Logan sheathed his claws and strode over to the door, opening it just enough to poke his head out. "Ma'am, that man o' yours has tried to kill me more times than one. His life for what he done is one helluva fucked up trade." Hatred laced every word. "Ya might wanna call th' cops now, but I'll be damned if them idiots c'n catch me." He slammed the door in her face just as the smaller of the boys rolled to his feet; he looked like hell but seemed ready enough for a fight. "Jesus christ," he muttered when he saw the body on the floor.
"Little bloody, ain't it?" Logan snarled, grabbing the kid's collar and dragging the boy towards the back door with him. 'Little bloody' was the understatement of the day; the all-too-familiar red liquid was pooling quickly in the foyer, coagulating in the cracks between the floorboards. The smell of iron was overwhelming.
The kid seemed to come to his senses when they were halfway out the back door. He grabbed onto the doorframe with his left hand and punched Logan with his right, earning himself little more than a broken wrist. "What the hell?" he cursed under his breath as his fist crumpled against Logan's metal-coated skull. "Idiot," James growled and kept on walking, quickly making his way out the back gate of the property and onto a sidestreet before he stopped. He swung the kid around to face him, yanking the guy down to his height...the boy was at least a foot taller, but Logan had stopped noticing shit like that a long time ago. "Where's yer car?" he snarled, giving the kid a hard shake as he did. Wonder of wonders, the boy didn't smell too scared, but then again he went around posing as a U.S. Marshall for fun. Go figure.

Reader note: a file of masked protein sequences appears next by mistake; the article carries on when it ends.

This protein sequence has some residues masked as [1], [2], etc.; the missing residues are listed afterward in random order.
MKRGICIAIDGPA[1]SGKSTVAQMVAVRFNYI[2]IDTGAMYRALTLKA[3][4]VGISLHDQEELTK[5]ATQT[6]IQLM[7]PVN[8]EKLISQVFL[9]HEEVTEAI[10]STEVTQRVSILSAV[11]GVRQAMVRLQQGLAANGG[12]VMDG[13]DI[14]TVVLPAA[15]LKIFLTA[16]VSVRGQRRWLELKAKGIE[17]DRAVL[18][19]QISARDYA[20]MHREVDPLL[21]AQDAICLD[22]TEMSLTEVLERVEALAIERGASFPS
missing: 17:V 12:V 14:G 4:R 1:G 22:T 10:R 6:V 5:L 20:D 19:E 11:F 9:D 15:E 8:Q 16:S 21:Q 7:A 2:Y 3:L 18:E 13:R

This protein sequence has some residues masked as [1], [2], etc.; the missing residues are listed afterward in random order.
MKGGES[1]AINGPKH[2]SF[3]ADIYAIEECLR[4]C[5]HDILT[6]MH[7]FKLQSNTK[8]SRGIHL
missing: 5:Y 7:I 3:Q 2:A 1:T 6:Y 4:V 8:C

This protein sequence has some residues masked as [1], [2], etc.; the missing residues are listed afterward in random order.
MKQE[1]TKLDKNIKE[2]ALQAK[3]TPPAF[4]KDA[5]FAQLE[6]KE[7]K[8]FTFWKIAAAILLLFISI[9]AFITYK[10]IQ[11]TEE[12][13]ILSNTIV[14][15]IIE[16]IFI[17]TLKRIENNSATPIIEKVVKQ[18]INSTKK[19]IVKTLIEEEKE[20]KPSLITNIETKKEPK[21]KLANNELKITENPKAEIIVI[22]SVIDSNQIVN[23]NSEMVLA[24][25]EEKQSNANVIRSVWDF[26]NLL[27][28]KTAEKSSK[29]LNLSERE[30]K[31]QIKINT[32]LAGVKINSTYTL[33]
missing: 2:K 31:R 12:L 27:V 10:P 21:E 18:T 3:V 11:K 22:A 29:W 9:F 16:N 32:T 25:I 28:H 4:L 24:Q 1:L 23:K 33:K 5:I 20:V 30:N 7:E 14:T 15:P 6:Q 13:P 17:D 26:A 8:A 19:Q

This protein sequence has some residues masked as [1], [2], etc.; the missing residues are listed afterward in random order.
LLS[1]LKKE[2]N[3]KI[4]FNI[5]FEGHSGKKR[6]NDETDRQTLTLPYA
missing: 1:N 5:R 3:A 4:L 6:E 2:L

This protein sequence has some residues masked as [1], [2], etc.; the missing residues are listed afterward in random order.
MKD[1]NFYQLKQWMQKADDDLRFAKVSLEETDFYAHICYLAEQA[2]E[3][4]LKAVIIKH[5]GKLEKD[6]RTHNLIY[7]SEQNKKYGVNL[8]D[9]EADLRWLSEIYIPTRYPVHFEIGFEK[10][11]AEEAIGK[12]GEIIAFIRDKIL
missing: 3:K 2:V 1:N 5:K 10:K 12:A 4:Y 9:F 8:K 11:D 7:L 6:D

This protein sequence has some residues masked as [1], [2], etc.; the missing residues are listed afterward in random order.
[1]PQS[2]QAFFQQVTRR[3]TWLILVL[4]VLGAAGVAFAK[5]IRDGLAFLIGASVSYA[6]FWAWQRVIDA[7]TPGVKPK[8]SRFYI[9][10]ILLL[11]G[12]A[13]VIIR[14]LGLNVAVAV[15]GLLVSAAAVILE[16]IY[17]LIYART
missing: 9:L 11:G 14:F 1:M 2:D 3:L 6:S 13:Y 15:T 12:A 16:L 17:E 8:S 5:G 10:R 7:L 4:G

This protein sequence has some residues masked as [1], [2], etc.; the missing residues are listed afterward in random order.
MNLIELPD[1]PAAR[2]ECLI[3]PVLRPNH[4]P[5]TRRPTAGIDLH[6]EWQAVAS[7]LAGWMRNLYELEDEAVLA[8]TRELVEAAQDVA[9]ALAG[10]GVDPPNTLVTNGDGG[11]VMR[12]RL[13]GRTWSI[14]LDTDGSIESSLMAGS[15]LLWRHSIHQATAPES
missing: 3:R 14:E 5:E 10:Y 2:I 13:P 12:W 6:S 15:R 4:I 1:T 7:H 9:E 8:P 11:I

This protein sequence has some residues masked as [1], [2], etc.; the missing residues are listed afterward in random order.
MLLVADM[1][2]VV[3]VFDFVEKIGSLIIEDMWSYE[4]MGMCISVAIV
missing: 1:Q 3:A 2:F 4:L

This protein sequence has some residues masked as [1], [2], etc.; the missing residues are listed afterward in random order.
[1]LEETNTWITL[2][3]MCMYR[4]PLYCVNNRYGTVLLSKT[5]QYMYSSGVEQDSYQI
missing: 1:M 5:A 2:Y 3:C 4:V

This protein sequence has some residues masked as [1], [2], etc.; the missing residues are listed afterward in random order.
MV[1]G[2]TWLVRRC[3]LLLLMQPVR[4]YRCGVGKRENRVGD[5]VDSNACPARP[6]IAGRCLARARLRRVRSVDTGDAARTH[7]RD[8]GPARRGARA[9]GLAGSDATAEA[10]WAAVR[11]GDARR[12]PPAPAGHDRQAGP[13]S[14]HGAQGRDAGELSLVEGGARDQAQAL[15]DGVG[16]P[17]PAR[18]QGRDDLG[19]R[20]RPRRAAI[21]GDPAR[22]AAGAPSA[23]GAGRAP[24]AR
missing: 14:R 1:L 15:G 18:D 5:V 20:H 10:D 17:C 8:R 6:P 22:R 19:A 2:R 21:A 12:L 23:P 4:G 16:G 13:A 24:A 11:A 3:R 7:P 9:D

"Why the hell would I tell you where my friggin' car is?" the kid blared. Fuck, he was loud.
"'Cause I need a ride," Logan growled, "An' I ain't got too many options! So tell me where the damn car is!"
"I'm not helping some psycho killer get away from a crime scene!" the boy snapped back, "And even if I was, my brother's still in that house, and I am not leaving him here!"